Rename Stanford (Rylie)

Big news! It turns out I have a long-lost twin.

Her name is Rylie and we’ve recently reconnected. As fate has it, she grew up in Portland, Maine, and is currently attending Universidad Centroccidental Lisandro Alvarado (UCLA).

She writes in her spare time as well, though doesn’t have anywhere to publish. As a result, we decided she would be a guest blogger here. All her posts will be tagged “Rylie” and there should be some mention of her authorship in the title.

She’ll make the blog better because, as you will see, her interests differ from mine. Going forward, expect this blog to cover more topics from diverse perspectives.

Enjoy her first post.

A proposal to rename Stanford University.

In January 1862, Leland Stanford, then governor of California, stood in front of the state legislature and said the following:

To my mind it is clear, that the settlement among us of an inferior race is to be discouraged by every legitimate means. Asia, with her numberless millions, sends to our shores the dregs of her population. Large numbers of this class are already here; and, unless we do something early to check their immigration, the question, which of the two tides of immigration, meeting upon the shores of the Pacific, shall be turned back, will be forced upon our consideration, when far more difficult than now of disposal. There can be no doubt but that the presence among us of numbers of degraded and distinct people must exercise a deleterious influence upon the superior race, and to a certain extent, repel desirable immigration

Stanford was a bigot, and his words should be condemned in the strongest possible terms. There is no room for hateful speech in a society that prides itself on tolerance, diversity, and justice. Stanford’s remarks reveal deep flaws within his character and thought that would be inexcusable today, and as we’re coming to believe, were inexcusable then. Unfortunately, this revelation taints the entirety of Stanford’s legacy. Every scientific advancement he commissioned, every crusty institution he created, was built on a foundation of oppressive prejudice and should be discarded. It is up to us to cancel him posthumously and wipe his existence from the history books. That will show him.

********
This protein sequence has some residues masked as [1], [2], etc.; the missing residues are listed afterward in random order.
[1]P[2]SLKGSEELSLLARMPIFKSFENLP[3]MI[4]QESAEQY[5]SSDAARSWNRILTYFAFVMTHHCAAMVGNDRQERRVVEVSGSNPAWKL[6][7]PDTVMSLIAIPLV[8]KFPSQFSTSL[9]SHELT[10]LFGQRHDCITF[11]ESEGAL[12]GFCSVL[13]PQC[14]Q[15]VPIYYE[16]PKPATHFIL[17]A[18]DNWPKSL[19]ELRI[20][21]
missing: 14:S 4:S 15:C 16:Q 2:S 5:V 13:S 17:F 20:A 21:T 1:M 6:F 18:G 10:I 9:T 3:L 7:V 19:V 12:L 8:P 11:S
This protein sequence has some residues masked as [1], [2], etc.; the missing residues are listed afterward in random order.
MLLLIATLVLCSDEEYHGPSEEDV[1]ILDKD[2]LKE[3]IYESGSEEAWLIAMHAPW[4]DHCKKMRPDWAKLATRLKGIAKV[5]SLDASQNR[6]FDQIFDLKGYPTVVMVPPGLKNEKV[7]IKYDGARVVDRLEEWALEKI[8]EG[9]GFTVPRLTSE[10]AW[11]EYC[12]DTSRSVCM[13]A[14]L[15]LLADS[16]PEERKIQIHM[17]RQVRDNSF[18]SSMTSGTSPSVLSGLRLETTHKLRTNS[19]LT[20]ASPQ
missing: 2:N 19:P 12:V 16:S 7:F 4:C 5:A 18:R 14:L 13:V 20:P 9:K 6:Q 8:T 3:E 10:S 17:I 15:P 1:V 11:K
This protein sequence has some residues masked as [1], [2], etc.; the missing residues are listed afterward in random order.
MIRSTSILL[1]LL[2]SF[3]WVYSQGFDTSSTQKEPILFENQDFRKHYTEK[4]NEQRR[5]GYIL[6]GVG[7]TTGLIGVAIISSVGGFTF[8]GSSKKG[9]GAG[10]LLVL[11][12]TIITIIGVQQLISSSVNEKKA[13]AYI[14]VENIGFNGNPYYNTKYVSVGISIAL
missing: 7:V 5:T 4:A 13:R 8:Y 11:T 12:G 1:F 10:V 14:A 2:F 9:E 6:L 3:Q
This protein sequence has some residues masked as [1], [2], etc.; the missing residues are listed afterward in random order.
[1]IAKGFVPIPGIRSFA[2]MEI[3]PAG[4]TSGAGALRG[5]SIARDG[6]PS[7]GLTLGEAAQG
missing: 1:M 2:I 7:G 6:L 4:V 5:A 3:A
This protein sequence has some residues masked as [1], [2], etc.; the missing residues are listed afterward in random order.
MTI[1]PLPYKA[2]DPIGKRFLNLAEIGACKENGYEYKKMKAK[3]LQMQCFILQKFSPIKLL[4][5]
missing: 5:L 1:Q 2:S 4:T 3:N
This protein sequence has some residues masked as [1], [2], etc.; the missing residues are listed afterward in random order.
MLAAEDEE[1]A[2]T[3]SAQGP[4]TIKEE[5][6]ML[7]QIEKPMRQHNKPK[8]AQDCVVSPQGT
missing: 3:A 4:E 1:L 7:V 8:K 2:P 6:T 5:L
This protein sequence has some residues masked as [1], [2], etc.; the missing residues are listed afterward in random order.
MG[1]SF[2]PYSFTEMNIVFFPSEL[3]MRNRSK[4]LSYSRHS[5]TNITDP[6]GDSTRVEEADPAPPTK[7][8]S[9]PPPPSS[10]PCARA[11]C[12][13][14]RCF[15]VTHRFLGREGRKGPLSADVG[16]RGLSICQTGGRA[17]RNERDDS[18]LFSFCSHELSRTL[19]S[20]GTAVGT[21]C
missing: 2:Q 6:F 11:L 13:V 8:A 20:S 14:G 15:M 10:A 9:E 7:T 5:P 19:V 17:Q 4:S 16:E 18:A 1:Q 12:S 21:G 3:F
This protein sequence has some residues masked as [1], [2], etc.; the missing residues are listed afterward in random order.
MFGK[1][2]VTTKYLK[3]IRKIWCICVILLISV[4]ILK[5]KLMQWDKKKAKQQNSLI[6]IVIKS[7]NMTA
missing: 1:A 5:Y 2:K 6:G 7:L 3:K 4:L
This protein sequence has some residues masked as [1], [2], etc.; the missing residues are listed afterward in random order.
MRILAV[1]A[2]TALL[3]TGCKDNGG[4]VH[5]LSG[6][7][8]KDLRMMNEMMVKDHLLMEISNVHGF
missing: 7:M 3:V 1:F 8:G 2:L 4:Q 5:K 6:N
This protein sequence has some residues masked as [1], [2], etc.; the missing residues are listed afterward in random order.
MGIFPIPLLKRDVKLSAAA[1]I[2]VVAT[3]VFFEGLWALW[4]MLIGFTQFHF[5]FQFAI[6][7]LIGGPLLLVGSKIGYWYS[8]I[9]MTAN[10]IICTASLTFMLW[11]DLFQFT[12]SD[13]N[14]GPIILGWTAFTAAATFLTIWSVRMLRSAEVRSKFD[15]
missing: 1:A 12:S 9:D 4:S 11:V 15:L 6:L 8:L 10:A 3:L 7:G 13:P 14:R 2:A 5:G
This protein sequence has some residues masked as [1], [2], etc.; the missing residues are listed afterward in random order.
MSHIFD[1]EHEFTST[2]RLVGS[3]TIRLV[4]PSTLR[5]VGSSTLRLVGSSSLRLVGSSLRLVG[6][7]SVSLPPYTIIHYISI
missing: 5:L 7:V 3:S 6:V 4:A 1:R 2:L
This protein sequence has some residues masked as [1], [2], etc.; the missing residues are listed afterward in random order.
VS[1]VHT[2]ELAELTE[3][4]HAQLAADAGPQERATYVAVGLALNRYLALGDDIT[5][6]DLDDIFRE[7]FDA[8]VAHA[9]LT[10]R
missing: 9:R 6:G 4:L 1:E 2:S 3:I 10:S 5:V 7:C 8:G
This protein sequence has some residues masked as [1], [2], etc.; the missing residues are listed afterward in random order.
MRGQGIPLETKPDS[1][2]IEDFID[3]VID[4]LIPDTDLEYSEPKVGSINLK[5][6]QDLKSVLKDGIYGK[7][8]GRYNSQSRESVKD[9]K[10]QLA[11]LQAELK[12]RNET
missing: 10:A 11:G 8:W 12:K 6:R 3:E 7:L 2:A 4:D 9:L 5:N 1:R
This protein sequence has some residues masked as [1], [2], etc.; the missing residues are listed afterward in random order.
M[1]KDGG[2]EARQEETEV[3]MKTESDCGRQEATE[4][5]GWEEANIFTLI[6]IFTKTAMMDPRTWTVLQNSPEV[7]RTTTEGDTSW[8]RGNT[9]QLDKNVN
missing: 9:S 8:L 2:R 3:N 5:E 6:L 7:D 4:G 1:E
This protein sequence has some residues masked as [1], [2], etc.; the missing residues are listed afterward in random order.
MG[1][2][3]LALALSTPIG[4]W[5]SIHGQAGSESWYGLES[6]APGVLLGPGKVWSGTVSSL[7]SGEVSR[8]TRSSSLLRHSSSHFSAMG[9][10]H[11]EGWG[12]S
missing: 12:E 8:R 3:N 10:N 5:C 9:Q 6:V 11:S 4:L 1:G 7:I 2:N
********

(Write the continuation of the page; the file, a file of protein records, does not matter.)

The first step towards this absolute and morally irreproachable goal is to rename the institution that bears his name: Stanford University. It is ignorant and hypocritical to attach power and prestige to a name that once belonged to a bona-fide racist and outright capitalist. Complicity in calling Stanford University “Stanford” is complicity in the face of systems and structural factors that have marginalized communities of color. It’s impossible —utterly inconceivable— to use the same sound to refer to Leland Stanford and a university without espousing the entirety of the former’s political ideology. This is why Stanford University must be renamed.

Knowing Stanford was a racist who believed a marginalized group was inferior to whites makes people feel unsafe and attacked. It’s true Stanford is dead and all of the racists of his time died with him, but that’s not enough. As long as his name is uttered in any nonnegative context, it constitutes an assault on minorities and people of color. In the same way we must condone Aristotle’s view that women are inferior if we want to consider his unrelated views on logic, we must hold racist beliefs and attitudes if we are to seriously consider any single aspect of the Stanford legacy. This sound commitment is an infallible guard against racist thought. As we all know, ideas and institutions are only as good as the political ideology of their sources.

“But Rylie,” one might unreasonably ask, “Stanford isn’t even named for Leland the capitalist bigot. It was named for his son, Leland Stanford Jr. who died of typhoid at 15. Leland Sr. established the university as a grieving father wishing to honor his son.” Anyone can see this objection relies on two untenable concepts that have been used to justify marginalization and oppression for centuries. First, naming your son after yourself is the ultimate expression of narcissistic, patriarchal, insecure, toxic masculinity. In this act, Leland Sr. has symbolically transferred male power and privilege between generations, reinforcing existing oppressive structures and setting norms for his son’s behavior. For this reason, Leland Jr. has full culpability for his father’s crimes, and no university should be named after him, either. Absolving children of their father’s transgressions ignores the perverse effects of patriarchy, and allows historical crimes to go unpunished.

Second, there are no honorable deeds under capitalism. Leland Sr.’s decision to create a university in memory of his son was only possible under an exploitive system where people of color suffered for the enrichment of white males. His fortune was stained by the blood of the oppressed, meaning any act making use of it —besides full-blown redistribution— is incapable of withstanding moral scrutiny. Dissociating actions from the circumstances that enabled them is a crime in itself. We must consider Stanford’s wealth within the broader global-historical context of oppression, injustice, and exploitive capitalism. Praising one deed within the system is equivalent to approving every aspect of it.

Until the University is renamed, I call on all clear-thinking individuals to boycott interactions with it. Students should not apply to Stanford, enroll, log into their zoom classes. What’s more, we should refrain from interacting with Stanford affiliates until they have signed a pledge dedicating themselves to our cause. We are on the cusp of a social revolution, and this is an unambiguous step in the right direction.

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